It will be understood that the gun will be suitably mounted on a suitable support that will from permit the elevational and transverse trainings, and the cartridge belt will be appropriately supported and fed to the belt feed mechanism in'a practical manner with a minimum of strain upon the belt in the various trained positions of the gun.

I claim: 1. In a multi-barrel gas operated gun, a re1s ceiver, a plurality of barrels fixed relative to the receiver, a breech block reciprocable in the receiver and common to all of the barrels, a body having gas chambers in communication with the barrels, breech block actuating means, releasable means associated with each chamber for independently locking said breech block actuating means in inoperative position, and means operated by the gas in each chamber to release each of said locking means and to operate said breech 2S block actuating means, whereby said breech block will be actuated only when gas simultaneously enters all of said chambers.

2. In a multi-barrel gas operated gun, a receiver, a plurality of barrels fixedly mounted 80 relative to the receiver, a breech block reciprocable in the receiver and common to all of the barrels, a body mounted forward of the receiver and having a plurality of bores, one for each barrel, a portion of each bore forming a gas chamber in communication with a barrel of the gun, pistons in said bores, means for locking the pistons therein, said means operable to release the pistons only upon entry of gas simultaneously into all of the gas chambers, means for connecting the pistons for joint movement only, and operative connections between the pistons and the breech block for reciprocating the block upon entry of gas into the gas chambers of said bores.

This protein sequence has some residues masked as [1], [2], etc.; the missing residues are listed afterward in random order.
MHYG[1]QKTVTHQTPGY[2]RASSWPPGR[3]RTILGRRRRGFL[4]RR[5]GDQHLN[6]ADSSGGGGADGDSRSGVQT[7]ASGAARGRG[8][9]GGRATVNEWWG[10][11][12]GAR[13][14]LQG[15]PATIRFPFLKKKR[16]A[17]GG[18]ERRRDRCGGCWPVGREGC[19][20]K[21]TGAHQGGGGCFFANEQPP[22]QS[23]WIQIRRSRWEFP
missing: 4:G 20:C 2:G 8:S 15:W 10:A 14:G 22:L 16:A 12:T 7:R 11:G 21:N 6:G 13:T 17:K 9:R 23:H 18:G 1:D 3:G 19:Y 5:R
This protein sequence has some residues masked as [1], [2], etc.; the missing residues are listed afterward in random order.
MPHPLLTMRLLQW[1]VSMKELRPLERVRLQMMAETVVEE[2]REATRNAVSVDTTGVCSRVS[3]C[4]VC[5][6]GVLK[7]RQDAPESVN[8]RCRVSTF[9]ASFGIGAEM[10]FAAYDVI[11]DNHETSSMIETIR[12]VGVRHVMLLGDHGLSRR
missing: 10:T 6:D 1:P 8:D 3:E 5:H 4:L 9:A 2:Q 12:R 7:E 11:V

3. In a multi-barrel gas operated gun, a receiver, a single breech block reciprocable in said receiver, four barrels secured to the receiver in sets of two, one set above the other, and each barrel being,provided with a gas outlet port, a barrel brace in advance of the receiver having 80 means for supporting and bracing the barrels, said brace comprising a body having four bores therein, one for each barrel, a part of each bore forming a chamber in communication with a barrel through its port, a piston in the rear portion of each bore, a connector head outside the bores connecting the pistons for joint movement only, reciprocable means for normally locking the pistons in the bores, said means being releasable by the gasfrom the barrels and only when the gas is received in the chambers simultaneously from all of the barrels, and an operative connection between the breech block and connector head, whereby the breech block is reciprocated.

4. In a multi-barrel gas operated gun, a plurality of barrels, each provided with a gas port, a breech block, a breech block actuating mechanism comprising a body having a plurality of bores, a portion of each forming a gas chamber in communication with a barrel through its port, hollow pistons reciprocable in said bores, means connecting the pistons for joint movement only, operative connections between the pistons and breech block for reciprocating said block, and means coacting with the pistons and with the bores to normally lock the pistons against move11I ment, said locking means releasable to unlock the pistons only when gas is received simultaneously in all the chambers.

5. The invention of claim 4, characterized in that the means for normally locking the pistons comprises spring heads reciprocable in the pistons, each head provided with a conical front face, disks within the pistons connected with and spaced from said heads to form pockets between said heads and disks, the heads having extensions each provided with an auxiliary piston in the chambers, balls seated in the walls of the bores and extending through apertures in the walls of the hollow pistons into engagement with the periphery of said heads, said balls betig adapted to drop into the pockets between the heads and disks upon the rearward movement of the heads when said heads are moved by the gas from the piston chambers, to release the pistons and consequently the breech block.

EDWIN H. WALTKE.